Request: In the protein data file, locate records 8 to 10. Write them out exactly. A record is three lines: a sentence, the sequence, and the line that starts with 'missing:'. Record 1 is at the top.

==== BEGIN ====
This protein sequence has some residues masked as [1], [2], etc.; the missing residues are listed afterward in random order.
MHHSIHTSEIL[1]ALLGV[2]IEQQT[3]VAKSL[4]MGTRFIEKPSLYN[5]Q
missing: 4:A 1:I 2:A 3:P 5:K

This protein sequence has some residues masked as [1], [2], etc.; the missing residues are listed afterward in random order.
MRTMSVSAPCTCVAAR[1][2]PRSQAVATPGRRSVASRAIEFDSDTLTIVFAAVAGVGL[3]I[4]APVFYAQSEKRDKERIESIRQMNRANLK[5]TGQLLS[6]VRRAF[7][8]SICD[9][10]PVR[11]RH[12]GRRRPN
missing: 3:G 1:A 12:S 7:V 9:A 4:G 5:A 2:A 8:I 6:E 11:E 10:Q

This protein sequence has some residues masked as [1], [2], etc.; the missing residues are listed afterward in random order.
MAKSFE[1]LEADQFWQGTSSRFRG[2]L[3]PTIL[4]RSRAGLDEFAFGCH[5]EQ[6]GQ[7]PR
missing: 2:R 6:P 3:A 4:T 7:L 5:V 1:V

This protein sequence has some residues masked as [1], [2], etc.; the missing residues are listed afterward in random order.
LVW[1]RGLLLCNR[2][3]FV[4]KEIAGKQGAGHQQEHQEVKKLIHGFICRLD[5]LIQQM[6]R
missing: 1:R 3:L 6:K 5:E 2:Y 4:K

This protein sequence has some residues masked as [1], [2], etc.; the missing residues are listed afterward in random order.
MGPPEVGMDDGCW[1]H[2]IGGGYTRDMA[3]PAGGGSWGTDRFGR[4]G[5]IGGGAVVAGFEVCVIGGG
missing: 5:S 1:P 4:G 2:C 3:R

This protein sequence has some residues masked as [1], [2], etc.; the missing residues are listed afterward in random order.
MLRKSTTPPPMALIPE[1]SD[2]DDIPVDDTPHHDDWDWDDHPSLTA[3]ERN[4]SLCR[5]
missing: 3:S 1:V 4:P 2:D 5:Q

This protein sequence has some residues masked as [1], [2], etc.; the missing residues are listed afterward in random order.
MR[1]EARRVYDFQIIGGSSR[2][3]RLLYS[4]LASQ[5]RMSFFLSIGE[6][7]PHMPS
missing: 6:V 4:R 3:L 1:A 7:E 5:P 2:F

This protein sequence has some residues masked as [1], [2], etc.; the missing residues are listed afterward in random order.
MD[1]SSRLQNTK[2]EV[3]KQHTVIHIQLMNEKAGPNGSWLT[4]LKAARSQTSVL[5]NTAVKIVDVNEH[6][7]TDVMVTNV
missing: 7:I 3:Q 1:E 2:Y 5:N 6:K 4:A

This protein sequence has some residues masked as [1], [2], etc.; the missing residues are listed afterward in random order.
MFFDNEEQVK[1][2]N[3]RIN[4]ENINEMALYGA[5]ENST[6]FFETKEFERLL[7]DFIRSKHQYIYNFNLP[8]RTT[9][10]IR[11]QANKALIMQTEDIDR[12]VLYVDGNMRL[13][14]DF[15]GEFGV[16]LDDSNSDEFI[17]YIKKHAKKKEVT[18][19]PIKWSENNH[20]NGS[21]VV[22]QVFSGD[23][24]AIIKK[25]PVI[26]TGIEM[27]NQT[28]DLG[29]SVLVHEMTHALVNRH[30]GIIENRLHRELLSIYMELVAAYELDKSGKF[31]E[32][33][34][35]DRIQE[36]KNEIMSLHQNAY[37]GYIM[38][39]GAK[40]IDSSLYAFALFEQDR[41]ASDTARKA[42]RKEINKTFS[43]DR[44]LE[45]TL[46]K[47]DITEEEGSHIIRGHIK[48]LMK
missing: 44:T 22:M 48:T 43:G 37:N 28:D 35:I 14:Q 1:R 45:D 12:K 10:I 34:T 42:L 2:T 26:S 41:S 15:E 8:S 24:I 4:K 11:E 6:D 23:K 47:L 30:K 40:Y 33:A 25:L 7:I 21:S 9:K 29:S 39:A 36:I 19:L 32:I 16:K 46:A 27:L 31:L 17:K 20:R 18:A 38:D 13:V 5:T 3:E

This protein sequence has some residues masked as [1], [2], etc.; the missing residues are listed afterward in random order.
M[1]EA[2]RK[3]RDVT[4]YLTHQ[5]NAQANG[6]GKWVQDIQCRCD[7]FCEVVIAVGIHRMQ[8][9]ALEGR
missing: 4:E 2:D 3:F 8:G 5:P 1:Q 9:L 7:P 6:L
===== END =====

This protein sequence has some residues masked as [1], [2], etc.; the missing residues are listed afterward in random order.
MD[1]SSRLQNTK[2]EV[3]KQHTVIHIQLMNEKAGPNGSWLT[4]LKAARSQTSVL[5]NTAVKIVDVNEH[6][7]TDVMVTNV
missing: 7:I 3:Q 1:E 2:Y 5:N 6:K 4:A

This protein sequence has some residues masked as [1], [2], etc.; the missing residues are listed afterward in random order.
MFFDNEEQVK[1][2]N[3]RIN[4]ENINEMALYGA[5]ENST[6]FFETKEFERLL[7]DFIRSKHQYIYNFNLP[8]RTT[9][10]IR[11]QANKALIMQTEDIDR[12]VLYVDGNMRL[13][14]DF[15]GEFGV[16]LDDSNSDEFI[17]YIKKHAKKKEVT[18][19]PIKWSENNH[20]NGS[21]VV[22]QVFSGD[23][24]AIIKK[25]PVI[26]TGIEM[27]NQT[28]DLG[29]SVLVHEMTHALVNRH[30]GIIENRLHRELLSIYMELVAAYELDKSGKF[31]E[32][33][34][35]DRIQE[36]KNEIMSLHQNAY[37]GYIM[38][39]GAK[40]IDSSLYAFALFEQDR[41]ASDTARKA[42]RKEINKTFS[43]DR[44]LE[45]TL[46]K[47]DITEEEGSHIIRGHIK[48]LMK
missing: 44:T 22:M 48:T 43:G 37:N 28:D 35:I 14:Q 1:R 45:D 12:K 10:I 34:T 42:L 2:T 26:S 41:S 15:E 8:S 24:I 4:K 11:E 6:D 23:K 47:L 30:K 40:Y 33:A 25:L 7:I 21:S 9:K 29:S 39:A 36:I 19:L 32:I 16:K 46:A 27:L 31:L 17:K 20:R 18:A 38:D 13:V 5:T 3:E

This protein sequence has some residues masked as [1], [2], etc.; the missing residues are listed afterward in random order.
M[1]EA[2]RK[3]RDVT[4]YLTHQ[5]NAQANG[6]GKWVQDIQCRCD[7]FCEVVIAVGIHRMQ[8][9]ALEGR
missing: 4:E 2:D 3:F 8:G 5:P 1:Q 9:L 7:P 6:L